Range Creek Canyon art
It’s been awhile since I wrote about rock art…
Many of us know about the fantastic collections of native rock art in Utah, USA. The quality and quantity of beautiful rock art in the Range Creek Canyon of Utah first sparked my interest when I read an article in the August 2006 issue of National Geographic magazine. It’s an interesting story…
For 50 years Utah cattle rancher Waldo Wilcox protected an astounding collection of artifacts left by the prehistoric Fremont culture–including countless panels of rock art. “The Indian stuff? My father always said to leave it alone,” he says. Which he did–and more. By gating the road to his property near the mouth of Range Creek Canyon, he blocked access to tens of thousands of acres of unspoiled backcountry where the Fremont had farmed, hunted game, and gathered wild plants from about A.D. 400 until their culture mysteriously disappeared almost a thousand years later. Ready to retire, Wilcox sold his land in 2001. The state of Utah, its current owner, is now responsible for managing the future of this priceless legacy.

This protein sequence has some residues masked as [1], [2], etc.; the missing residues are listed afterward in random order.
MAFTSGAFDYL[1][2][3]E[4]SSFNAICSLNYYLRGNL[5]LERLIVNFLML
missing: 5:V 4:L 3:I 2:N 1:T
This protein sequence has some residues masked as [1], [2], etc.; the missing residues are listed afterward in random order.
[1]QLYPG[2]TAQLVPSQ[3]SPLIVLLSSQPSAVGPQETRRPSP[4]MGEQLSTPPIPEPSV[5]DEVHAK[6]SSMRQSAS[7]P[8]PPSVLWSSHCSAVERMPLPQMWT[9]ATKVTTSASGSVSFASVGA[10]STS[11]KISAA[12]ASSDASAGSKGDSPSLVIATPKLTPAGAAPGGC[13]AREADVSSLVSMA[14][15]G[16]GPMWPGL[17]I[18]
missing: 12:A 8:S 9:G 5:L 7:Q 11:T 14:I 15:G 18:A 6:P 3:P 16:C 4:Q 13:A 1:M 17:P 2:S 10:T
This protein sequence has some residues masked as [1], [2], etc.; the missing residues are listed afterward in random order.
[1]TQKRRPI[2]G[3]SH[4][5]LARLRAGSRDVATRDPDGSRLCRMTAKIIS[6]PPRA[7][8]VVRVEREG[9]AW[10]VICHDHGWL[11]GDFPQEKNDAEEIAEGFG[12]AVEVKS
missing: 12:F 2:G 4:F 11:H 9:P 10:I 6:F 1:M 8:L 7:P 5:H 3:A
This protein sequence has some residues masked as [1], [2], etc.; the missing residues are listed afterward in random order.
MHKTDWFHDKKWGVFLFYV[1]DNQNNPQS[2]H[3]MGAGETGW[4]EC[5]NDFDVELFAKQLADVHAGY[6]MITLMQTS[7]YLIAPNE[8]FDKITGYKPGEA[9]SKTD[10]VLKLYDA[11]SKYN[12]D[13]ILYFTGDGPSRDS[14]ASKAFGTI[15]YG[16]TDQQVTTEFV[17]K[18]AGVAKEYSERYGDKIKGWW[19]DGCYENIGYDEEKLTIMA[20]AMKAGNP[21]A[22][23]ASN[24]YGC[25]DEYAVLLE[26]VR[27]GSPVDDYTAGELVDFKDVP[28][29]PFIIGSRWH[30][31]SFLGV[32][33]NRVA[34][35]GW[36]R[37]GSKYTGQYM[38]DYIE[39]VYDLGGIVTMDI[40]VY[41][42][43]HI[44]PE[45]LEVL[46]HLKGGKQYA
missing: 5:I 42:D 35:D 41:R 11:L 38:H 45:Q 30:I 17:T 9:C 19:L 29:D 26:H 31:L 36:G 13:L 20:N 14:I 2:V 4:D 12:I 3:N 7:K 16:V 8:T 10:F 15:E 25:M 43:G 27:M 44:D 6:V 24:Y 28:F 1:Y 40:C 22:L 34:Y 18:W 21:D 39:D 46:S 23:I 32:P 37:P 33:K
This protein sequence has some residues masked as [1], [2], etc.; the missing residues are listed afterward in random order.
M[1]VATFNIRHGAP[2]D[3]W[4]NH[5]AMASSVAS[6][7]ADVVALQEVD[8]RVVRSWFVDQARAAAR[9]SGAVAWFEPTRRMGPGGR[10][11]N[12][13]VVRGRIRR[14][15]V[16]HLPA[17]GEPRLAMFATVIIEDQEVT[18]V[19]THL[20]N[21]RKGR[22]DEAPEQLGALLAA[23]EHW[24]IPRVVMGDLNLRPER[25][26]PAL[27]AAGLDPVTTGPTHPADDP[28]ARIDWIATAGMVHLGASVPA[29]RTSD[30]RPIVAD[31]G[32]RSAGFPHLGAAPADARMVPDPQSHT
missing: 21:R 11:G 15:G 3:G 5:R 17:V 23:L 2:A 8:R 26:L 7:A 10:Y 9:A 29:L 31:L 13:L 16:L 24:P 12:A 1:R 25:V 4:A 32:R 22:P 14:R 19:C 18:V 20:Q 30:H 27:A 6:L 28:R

Check out the amazing examples of work in the photo gallery.
Fremont petroglyphs at McKee Springs, Utah. Photograph by Ira Block, National Geographic
Today, I came across an update on the current situation in Range Creek Canyon in an article and excellent video at Remote Central, an archaeology and anthropology blog by Tim Jones that I’ve been following for some time.
By the way, there’s another interesting article in Tim’s blog on a subject I’ve written about several times: Fungus Once Again Threatens Lascaux Cave Paintings.